• Help for elderly immigrants: Applicants age 65 and older, with LPR status of 5 years, will not have to meet the English language or civics requirements. Previously, these two requirements were only waived for people with physical or mental impairments
    • An additional category of those eligible for language waivers has been added. It will also include those age 60 and older who have 10 years of LPR status. The existing language waivers are for those age 50 and above with 20 years of LPR status or age 55 and above with 15 years of LPR status
    • The civics requirement for those aged 60 and older with 10 years of LPR status may be waived on a case-by-case basis

Family Immigration System Changes

  • Eliminates the sibling sponsorship category and cap the eligibility for married adult children over 31 as of 18 months after enactment. Those in the backlog would still have their petition adjudicated
    • Lawful Permanent Residents’ spouses and children would be considered immediate relatives, and therefore no longer subject to visa caps or years of separation
      • The same applies for spouses and children of STEM visas recipients
    • Positive fixes for spouse, fiancé, minor kids of green card holders, step kids, widows, orphans, separated kids
    • Additional backlog reduction through recapturing unused visas, increases in per-country caps
    • Allows parents of U.S. citizens who immigrate to the U.S. to bring their minor children with them
    • Allows family members to visit the U.S. for up to 60 days per year
    • Allows immigration judges and DHS to take into account the hardship that an immigrant’s U.S. citizen or LPR parent, spouse or child would experience should an individual be deported or barred from entry
    • Allows individuals applying for pathway to citizenship to include in their applications their spouse and children under 21 as derivatives

TEC Pathway to Citizenship and Family Reunification Policies

  • Urge the US Congress to enact comprehensive immigration reform to give undocumented persons who have established roots in the United States a pathway to legalization and full social and economic integration into the United States. (GC 09)
  • Adopt the fundamental principles that undocumented immigrants should have reasonable opportunity to pursue permanent residency, legal workers should be allowed to enter the U.S. to respond to recognized labor force needs, close family members should be allowed to reunited without undue delay with individuals lawfully present in the U.S (GC 06)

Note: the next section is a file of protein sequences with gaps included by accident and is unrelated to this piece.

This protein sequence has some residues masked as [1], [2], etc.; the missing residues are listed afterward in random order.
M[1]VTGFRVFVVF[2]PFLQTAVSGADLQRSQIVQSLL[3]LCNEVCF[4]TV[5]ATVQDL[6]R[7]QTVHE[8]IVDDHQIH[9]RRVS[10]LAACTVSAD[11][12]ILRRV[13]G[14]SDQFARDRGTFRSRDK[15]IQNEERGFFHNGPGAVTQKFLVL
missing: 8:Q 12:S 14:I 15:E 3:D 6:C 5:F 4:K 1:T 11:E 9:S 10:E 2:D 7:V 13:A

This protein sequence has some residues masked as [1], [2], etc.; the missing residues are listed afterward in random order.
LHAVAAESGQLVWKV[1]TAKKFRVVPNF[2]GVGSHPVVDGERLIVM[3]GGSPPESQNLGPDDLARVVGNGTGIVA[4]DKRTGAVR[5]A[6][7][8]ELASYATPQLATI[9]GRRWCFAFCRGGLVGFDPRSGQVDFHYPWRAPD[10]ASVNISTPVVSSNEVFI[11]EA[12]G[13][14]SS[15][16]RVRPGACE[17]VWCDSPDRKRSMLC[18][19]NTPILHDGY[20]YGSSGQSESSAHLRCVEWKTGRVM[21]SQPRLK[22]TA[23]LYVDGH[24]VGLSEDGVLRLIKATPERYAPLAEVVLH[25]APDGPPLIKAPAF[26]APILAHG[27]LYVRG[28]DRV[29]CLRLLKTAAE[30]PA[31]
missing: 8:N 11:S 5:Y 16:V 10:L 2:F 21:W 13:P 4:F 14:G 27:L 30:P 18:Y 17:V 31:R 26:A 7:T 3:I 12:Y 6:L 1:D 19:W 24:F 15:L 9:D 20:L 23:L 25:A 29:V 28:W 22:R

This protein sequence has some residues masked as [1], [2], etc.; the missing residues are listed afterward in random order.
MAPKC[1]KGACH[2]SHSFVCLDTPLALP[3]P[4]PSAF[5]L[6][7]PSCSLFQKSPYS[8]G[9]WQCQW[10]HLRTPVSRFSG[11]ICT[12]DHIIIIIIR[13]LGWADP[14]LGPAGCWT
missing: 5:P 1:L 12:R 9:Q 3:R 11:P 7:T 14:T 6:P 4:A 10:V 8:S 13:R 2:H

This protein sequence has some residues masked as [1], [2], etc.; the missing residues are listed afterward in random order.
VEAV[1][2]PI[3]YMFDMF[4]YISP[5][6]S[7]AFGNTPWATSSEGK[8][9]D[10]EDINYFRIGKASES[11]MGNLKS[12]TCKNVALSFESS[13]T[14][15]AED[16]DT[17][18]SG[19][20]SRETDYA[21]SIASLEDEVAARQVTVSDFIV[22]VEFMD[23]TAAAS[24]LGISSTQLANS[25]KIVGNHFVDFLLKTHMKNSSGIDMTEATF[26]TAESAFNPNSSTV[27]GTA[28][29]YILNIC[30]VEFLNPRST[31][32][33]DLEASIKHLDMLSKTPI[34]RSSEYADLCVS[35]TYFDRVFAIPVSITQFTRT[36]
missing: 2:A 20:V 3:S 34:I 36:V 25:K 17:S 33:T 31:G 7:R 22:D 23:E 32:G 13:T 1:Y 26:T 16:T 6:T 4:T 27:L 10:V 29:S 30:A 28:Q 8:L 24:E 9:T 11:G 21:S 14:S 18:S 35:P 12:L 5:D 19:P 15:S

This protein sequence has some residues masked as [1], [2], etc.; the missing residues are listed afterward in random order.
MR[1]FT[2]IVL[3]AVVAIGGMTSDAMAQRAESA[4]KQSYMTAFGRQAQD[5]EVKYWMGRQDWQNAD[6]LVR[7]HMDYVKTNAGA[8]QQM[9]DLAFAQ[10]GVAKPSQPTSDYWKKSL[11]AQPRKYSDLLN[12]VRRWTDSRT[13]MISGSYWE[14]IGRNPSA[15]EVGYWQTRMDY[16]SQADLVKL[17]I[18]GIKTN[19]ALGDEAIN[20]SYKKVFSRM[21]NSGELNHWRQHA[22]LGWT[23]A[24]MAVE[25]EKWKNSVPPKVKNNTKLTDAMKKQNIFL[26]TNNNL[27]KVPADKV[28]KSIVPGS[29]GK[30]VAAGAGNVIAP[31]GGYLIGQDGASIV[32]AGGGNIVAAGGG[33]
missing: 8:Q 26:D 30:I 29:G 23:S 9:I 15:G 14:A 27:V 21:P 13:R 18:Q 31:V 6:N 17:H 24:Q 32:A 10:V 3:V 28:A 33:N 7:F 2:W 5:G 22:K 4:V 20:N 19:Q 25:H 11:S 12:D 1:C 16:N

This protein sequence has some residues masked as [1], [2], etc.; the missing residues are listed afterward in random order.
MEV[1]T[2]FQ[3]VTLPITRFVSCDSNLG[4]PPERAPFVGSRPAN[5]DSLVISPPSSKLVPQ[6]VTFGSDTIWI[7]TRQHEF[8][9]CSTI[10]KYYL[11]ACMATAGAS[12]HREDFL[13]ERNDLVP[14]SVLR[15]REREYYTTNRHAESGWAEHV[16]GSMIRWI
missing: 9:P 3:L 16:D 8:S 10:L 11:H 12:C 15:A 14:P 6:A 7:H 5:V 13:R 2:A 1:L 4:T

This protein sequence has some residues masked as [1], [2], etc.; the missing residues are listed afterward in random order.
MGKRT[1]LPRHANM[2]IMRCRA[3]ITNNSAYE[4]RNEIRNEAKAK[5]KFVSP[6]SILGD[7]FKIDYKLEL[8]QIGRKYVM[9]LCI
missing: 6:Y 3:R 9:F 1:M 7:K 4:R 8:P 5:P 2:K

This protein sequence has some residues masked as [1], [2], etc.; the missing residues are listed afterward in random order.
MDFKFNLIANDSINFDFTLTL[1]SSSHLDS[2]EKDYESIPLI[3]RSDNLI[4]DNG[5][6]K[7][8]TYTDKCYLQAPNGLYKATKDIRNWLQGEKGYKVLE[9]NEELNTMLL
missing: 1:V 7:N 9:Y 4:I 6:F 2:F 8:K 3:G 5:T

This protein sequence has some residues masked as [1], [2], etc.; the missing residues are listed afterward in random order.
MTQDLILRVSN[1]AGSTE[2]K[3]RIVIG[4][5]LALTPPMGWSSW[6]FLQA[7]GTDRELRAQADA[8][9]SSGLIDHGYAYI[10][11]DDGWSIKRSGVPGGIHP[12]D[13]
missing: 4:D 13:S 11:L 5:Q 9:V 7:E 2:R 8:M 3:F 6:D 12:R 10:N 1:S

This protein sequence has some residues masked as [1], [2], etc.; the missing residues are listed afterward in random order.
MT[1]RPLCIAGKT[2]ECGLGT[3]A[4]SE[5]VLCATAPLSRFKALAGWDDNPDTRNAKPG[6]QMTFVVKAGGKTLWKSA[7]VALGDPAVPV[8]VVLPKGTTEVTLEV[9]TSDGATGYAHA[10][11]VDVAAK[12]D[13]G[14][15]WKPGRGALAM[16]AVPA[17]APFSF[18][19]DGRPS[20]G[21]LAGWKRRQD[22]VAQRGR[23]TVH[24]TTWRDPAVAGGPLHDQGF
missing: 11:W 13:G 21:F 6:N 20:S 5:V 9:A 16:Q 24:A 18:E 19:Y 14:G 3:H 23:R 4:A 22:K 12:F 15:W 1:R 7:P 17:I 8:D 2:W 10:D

• Urge the US government to allow undocumented youth who arrive as infants or children to pursue higher education and/or serve in the military in order to contribute to their communities and become citizens.  (GC 09)
  • Urge Congress to enact legislation that permits same-gender domestic partners and spouses of United States citizens and lawful permanent residents to seek lawful permanent status in the same manner as different gender couples (GC 12)
  • Urge US government to ensure that needy immigrants are not unfairly denied essential services and benefits. (GC 97)


Title III- Interior Enforcement

Five year phase-in of mandatory E-Verify

  • Starting with the government and then moving to all employers within 5 years, an electronic employment eligibility verification system must be in place before an RPI can adjust to LPR

Worker Protections: Workplace violations added to U visa protections and the number of U visas available per year would rise from10, 000 – 18,000, with no more than 3,000 set aside for workplace violations

  • Includes key components of the Power Act– Protect Our Workers from Exploitation and Retaliation Act
  • Specifies that neither back pay or any other remedy shall be denied to individuals based on their immigration status
  • Codifies existing racial profiling laws

Immigration Court Improvements: Increases the number of immigration judges and support staff to address the court backlogs

  • Immigration judges would oversee an individual’s consent to be deported to ensure that consent is truly voluntary

Improved access to counsel: Mandatory Legal Orientation Programs would be available for all detainees within 5 days of entering detention

  • Creates an Office of Legal Access Programs to oversee legal orientation programs. The office would be required to identify individuals who qualify for court appointed counsel such as vulnerable migrant children and those with physical or mental handicaps

Alternatives to detention and detention reforms

  • Individuals in detention for over 90 days would receive periodic reviews of their case and within 72 hours of detaining someone DHS would be required to file and serve charges, determine if the individual must remain in detention, and specify reasons for detention and the bond amount.
  • DHS detention standards would be routinely monitored and contractually required and failure to comply would result in financial penalties or termination of the contract by DHS
    • DHS would be required to solicit non-governmental organizations’ input on specific detention facilities and facility evaluations and inspections would be made public